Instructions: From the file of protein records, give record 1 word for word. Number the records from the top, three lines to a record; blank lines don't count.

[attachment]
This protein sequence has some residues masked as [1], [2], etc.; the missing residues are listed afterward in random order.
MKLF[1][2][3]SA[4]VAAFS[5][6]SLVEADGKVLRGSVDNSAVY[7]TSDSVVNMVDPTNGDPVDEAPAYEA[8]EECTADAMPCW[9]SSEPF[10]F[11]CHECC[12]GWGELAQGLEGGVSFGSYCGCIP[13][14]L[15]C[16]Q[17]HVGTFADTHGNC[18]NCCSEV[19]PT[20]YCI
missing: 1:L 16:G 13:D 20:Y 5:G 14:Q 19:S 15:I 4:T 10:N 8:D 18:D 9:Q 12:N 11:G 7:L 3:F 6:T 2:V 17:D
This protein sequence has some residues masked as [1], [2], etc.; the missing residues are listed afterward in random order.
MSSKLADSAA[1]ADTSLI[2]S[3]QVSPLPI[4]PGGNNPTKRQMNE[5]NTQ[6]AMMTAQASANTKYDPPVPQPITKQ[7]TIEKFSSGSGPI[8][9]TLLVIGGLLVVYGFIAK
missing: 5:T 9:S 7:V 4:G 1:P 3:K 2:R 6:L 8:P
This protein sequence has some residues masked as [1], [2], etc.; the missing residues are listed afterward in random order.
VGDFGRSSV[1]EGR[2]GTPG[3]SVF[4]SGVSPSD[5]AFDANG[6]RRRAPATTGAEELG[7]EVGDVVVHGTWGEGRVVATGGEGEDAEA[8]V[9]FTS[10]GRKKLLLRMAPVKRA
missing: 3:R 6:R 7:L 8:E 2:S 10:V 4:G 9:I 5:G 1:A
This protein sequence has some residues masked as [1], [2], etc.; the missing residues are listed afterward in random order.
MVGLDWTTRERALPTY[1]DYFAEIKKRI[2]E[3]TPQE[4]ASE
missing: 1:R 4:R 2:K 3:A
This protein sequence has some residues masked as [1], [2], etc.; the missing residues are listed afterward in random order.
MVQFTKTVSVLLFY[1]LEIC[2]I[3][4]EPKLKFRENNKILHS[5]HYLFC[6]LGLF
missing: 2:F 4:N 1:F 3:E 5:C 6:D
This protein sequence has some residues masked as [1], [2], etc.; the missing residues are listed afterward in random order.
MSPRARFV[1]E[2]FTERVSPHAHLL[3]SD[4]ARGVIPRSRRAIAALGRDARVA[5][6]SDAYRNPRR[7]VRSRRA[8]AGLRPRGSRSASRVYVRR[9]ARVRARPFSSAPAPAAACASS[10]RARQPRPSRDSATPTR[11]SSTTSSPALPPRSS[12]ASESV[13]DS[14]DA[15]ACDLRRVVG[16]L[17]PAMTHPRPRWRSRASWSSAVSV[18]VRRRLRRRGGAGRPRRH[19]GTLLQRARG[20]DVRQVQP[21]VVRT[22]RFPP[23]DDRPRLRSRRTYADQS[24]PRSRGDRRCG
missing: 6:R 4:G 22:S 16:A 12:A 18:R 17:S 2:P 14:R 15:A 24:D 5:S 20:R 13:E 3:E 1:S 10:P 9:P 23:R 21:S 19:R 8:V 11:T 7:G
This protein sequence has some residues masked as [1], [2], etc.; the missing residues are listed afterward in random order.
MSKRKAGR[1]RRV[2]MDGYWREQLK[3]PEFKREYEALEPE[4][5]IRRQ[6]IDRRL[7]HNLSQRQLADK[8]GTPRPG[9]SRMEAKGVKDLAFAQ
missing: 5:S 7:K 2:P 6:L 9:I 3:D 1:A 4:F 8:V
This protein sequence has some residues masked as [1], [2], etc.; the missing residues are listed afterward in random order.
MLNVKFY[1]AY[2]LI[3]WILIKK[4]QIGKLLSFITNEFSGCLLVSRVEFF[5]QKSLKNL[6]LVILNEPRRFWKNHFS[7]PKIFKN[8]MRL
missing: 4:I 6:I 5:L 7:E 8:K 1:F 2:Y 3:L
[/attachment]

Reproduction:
This protein sequence has some residues masked as [1], [2], etc.; the missing residues are listed afterward in random order.
MKLF[1][2][3]SA[4]VAAFS[5][6]SLVEADGKVLRGSVDNSAVY[7]TSDSVVNMVDPTNGDPVDEAPAYEA[8]EECTADAMPCW[9]SSEPF[10]F[11]CHECC[12]GWGELAQGLEGGVSFGSYCGCIP[13][14]L[15]C[16]Q[17]HVGTFADTHGNC[18]NCCSEV[19]PT[20]YCI
missing: 1:L 16:G 13:D 20:Y 5:G 14:Q 19:S 15:I 4:T 10:N 8:D 18:D 9:Q 12:N 11:G 7:L 3:F 6:T 2:V 17:D